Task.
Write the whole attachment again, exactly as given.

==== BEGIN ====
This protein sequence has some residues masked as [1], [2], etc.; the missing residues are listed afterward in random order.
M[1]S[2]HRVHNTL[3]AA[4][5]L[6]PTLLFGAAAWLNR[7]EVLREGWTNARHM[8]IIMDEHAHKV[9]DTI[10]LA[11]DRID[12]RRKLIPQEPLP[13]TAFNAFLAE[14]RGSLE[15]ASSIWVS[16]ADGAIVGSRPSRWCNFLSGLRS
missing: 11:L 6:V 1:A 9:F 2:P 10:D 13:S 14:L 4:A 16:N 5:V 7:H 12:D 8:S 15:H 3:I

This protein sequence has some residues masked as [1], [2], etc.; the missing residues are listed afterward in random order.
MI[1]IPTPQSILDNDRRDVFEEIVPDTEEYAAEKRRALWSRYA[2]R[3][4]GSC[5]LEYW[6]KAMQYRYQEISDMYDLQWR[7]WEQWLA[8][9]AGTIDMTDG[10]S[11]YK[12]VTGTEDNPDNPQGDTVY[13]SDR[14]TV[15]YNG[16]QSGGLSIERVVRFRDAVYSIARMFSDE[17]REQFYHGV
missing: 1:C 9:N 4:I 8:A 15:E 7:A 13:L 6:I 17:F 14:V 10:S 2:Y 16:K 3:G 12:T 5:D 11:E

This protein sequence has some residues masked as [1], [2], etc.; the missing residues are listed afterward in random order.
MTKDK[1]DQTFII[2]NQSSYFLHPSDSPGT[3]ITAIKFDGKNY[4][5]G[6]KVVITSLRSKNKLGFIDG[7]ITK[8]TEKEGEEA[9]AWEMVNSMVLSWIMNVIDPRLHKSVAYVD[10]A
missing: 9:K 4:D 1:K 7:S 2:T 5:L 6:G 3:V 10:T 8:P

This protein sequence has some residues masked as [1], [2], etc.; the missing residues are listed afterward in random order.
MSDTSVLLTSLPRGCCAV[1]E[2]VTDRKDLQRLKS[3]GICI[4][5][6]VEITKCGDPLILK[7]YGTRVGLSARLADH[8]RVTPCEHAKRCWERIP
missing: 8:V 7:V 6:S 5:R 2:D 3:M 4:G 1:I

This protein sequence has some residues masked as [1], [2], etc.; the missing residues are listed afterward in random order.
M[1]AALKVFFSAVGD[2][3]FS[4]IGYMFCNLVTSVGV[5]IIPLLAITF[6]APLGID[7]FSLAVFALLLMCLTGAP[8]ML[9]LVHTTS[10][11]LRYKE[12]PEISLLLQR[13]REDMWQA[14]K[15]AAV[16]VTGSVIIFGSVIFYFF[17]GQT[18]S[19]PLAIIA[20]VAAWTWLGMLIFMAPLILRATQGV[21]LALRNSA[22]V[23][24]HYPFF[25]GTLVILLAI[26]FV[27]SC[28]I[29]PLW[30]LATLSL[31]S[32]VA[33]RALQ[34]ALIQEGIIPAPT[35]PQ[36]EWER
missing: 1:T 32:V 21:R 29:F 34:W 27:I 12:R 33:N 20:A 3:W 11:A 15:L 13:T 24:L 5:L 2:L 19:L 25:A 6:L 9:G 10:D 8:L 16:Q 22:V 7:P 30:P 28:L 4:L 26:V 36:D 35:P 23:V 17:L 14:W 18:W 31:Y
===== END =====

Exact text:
This protein sequence has some residues masked as [1], [2], etc.; the missing residues are listed afterward in random order.
M[1]S[2]HRVHNTL[3]AA[4][5]L[6]PTLLFGAAAWLNR[7]EVLREGWTNARHM[8]IIMDEHAHKV[9]DTI[10]LA[11]DRID[12]RRKLIPQEPLP[13]TAFNAFLAE[14]RGSLE[15]ASSIWVS[16]ADGAIVGSRPSRWCNFLSGLRS
missing: 11:L 6:V 1:A 9:F 2:P 10:D 13:S 14:L 4:A 16:N 5:V 7:H 12:D 8:S 15:H 3:I

This protein sequence has some residues masked as [1], [2], etc.; the missing residues are listed afterward in random order.
MI[1]IPTPQSILDNDRRDVFEEIVPDTEEYAAEKRRALWSRYA[2]R[3][4]GSC[5]LEYW[6]KAMQYRYQEISDMYDLQWR[7]WEQWLA[8][9]AGTIDMTDG[10]S[11]YK[12]VTGTEDNPDNPQGDTVY[13]SDR[14]TV[15]YNG[16]QSGGLSIERVVRFRDAVYSIARMFSDE[17]REQFYHGV
missing: 1:C 9:N 4:I 8:A 15:E 7:A 13:L 6:I 17:F 14:V 10:S 2:Y 16:K 3:G 12:T 5:D 11:E

This protein sequence has some residues masked as [1], [2], etc.; the missing residues are listed afterward in random order.
MTKDK[1]DQTFII[2]NQSSYFLHPSDSPGT[3]ITAIKFDGKNY[4][5]G[6]KVVITSLRSKNKLGFIDG[7]ITK[8]TEKEGEEA[9]AWEMVNSMVLSWIMNVIDPRLHKSVAYVD[10]A
missing: 9:K 4:D 1:K 7:S 2:T 5:L 6:G 3:V 10:T 8:P

This protein sequence has some residues masked as [1], [2], etc.; the missing residues are listed afterward in random order.
MSDTSVLLTSLPRGCCAV[1]E[2]VTDRKDLQRLKS[3]GICI[4][5][6]VEITKCGDPLILK[7]YGTRVGLSARLADH[8]RVTPCEHAKRCWERIP
missing: 8:V 7:V 6:S 5:R 2:D 3:M 4:G 1:I

This protein sequence has some residues masked as [1], [2], etc.; the missing residues are listed afterward in random order.
M[1]AALKVFFSAVGD[2][3]FS[4]IGYMFCNLVTSVGV[5]IIPLLAITF[6]APLGID[7]FSLAVFALLLMCLTGAP[8]ML[9]LVHTTS[10][11]LRYKE[12]PEISLLLQR[13]REDMWQA[14]K[15]AAV[16]VTGSVIIFGSVIFYFF[17]GQT[18]S[19]PLAIIA[20]VAAWTWLGMLIFMAPLILRATQGV[21]LALRNSA[22]V[23][24]HYPFF[25]GTLVILLAI[26]FV[27]SC[28]I[29]PLW[30]LATLSL[31]S[32]VA[33]RALQ[34]ALIQEGIIPAPT[35]PQ[36]EWER
missing: 1:T 32:V 21:R 29:F 34:W 27:I 12:R 33:N 20:A 3:W 11:A 15:L 13:T 24:L 5:L 2:L 19:L 25:A 6:L 9:G 10:D 8:L 16:Q 22:V 7:P 30:P 28:L 4:L 26:V 36:D 35:P 23:V 17:L 14:W 18:W 31:Y